While Downey Jr’s Tony Stark is always a riot, he’s reduced to a vending machine of one liners here, and ultimately his motivations for creating Ultron seem not only quickly came to, but out of character with how much he matured in Iron Man 3. He comes off as more of an impulsive ass than anything here. Meanwhile, Ruffalo’s Banner feels like an entirely different character, lacking the quirky cynicism that made him such a charmer before, and it certainly dosen’t help that he’s stuck in a romantic subplot with Johansson’s Black Widow that feels entirely forced and out of character for both of them, particularly the perviously calculating and mature Romanoff. This is a character who has gone from “love is for children,” to a doting babysitter for the big green monster she has a crush on in the blink of an eye, and Whedon does a terrible job in selling that transition.
As far as new characters go (yes, there’s more) most of them don’t leave a huge impression. I had high expectations for Spader’s Ultron in particular, especially after a strain of weak villains in this series, and quite frankly, he does not deliver. It’s not Spader’s fault at all, who gives a very spirited and expressive voice performance indeed, but quite simply it’s an issue with how the character is written. Conceived as something of a son to Tony Stark, he has inherited his sarcastic, insecure sense of humor, and quite frankly, it makes him completely non threatening. He comes across as more of a priss who won’t shut up than anything, going between odd humor that never quite lands, and typical bad guy monologuing that could be out of a sunday comic. Meanwhile, there is the introduction of Scarlett Witch and Quicksilver played by Elizabeth Olsen and Aaron Taylor Johnson, which yields mixed results. Olsen seems completely lost in her role, lacking both the screen presence and the chops to pull it off. With her constantly slipping accent and silly over acting, she comes off more like a power rangers villain than anything. Taylor Johnson is a little better, but isn’t given a great deal to do, and therefore comes off as a bit of a waste, especially considering how well the character was used in X Men: Days Of Future Past.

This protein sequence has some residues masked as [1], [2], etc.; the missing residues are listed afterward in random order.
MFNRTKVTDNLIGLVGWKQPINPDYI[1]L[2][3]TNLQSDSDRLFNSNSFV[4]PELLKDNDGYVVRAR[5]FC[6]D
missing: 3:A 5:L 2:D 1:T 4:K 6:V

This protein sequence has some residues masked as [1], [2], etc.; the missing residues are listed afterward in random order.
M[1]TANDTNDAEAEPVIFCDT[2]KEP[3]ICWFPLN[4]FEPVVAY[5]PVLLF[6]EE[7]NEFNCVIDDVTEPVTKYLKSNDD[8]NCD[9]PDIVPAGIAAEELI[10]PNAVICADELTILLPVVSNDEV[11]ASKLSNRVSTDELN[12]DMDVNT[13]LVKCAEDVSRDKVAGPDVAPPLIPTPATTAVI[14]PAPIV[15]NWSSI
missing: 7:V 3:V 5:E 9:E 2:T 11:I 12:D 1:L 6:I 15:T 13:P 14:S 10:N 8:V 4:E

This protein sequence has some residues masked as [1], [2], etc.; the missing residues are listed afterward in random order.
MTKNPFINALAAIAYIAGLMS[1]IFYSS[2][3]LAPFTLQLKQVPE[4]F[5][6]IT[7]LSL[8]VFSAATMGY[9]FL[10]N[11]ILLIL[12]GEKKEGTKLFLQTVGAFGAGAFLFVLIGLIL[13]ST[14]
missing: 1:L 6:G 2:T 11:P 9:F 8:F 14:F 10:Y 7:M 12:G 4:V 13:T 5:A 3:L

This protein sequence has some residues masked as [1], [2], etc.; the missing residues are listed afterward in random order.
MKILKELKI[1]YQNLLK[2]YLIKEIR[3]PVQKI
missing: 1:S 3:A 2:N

Avengers: Age of Ultron certainly delivers enjoyment in spades. Despite any problems that might be there, it’ll always be a treat to see these characters together, barbing and bickering with each other. It’s a massive action extravaganza that’s constantly topping itself, and demands to be seen on the biggest screen with the biggest crowd. However, once the smoke clears, it falls a bit short in the story department, sacrificing the integrity of some of it’s characters, contorting them to fit it’s themes, when perhaps it should be the other way around. It’s not so much the step into darkness we were promised as it is an entertaining middle chapter before Civil War really tears it up, but as a summer movie, one could certainly do a whole hell of a lot worse.